Campaign has little time to make big waves
By Andrew Brown
Canvassers are out in full stride, diligently collecting signatures to force the B.C. government into a referendum to pass the Sensible Policing Act. Since Sept. 9, the first day official signature collection began, over 100 local organizers and over 3000 volunteers have now stepped up to help collect signatures from ten percent of voters in each riding. The campaign has 90 days to pull off the initiative, meaning Dec. 5 is the final day to get signatures in. Have you signed yet?
While canvassers have been met with the odd heckler or Anslinger/Reagan-esque propaganda-spewing stalemate, the support from the general public has been overwhelming—people want to sign, but we need to reach them. People from all walks of life have signed, including police officers, MLAs, and Members of Parliament.
Why should you sign? The war on drugs has been a failure. The federal Conservative government will not shift from their ideological stance, so as a province the best measure that can realistically be achieved is to pass the Sensible Policing Act. Sensible BC is “calling upon the B.C. government to pass the Sensible Policing Act, which will redirect all police in the province from making searches, seizures or arrests in cases of simple cannabis possession,” as they state on their website <SensibleBC.ca> The Sensible Policing Act calls for the setup of “a public commission to figure out the best path toward a legally regulated and taxed cannabis system in B.C.” It will also allow for police to deal with impaired driving and youth possession in a way similar to the way they treat alcohol offences.
It has been about a year since Dana Larsen and his crew began tirelessly working to make voters aware of the upcoming campaign, through a tour of communities across the province, media attention, social media, and public events, among seemingly endless other ways. A pre-registration form was created to help locate people wanting to sign and find volunteers. While this strategy was effective in many ways, during the official collection of signatures some people are unsure if they have signed the actual petition or the pre-registration, leading to some confusion. It is important that people not sign twice, as their signature will not count, so canvassers need to do their best to help signers determine whether they signed before Sept. 9 when the official collection began.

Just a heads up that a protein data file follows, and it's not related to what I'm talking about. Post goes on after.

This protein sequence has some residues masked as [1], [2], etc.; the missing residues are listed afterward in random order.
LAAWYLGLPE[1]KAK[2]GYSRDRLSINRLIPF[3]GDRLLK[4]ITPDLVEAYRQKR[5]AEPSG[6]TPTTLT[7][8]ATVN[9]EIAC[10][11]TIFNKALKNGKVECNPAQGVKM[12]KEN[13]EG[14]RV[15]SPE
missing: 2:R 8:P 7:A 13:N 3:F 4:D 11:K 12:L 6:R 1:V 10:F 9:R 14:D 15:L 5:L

The “Canna-Bus,” the campaign’s bus, is currently on the road, traveling throughout the province and bringing more attention to the initiative. This full-size bus is decked out in campaign colours and is essentially a mobile billboard. Look for it in your town or city and show your support, or better yet, sign.
Recently, some canvassers in Burnaby, Richmond, and Surrey were tossed out of SkyTrain stations. Collecting signatures for a provincial ballot initiative in a public space is an activity protected by the Canadian Charter of Rights and Freedoms. On Sept. 27, a formal complaint was filed with TransLink regarding the harassment by transit police, and the TransLink spokesperson assured that canvassers would not be blocked in any way from petitioning or collecting signatures. Despite this, two canvassers, Bruce Myers and Pierre Groulx, were pressured to leave the Surrey SkyTrain station by TransLink staff and the RCMP twice since that statement was made. Sensible BC does provide canvassers with a handout to show individuals trying to force them out of a public location, clearly stating and referencing the law allowing signature collection. In 1991, The Supreme Court of Canada also confirmed the right to solicit signatures in any public place when finding that Section 2 of the Charter was infringed when political speech was restricted at an airport.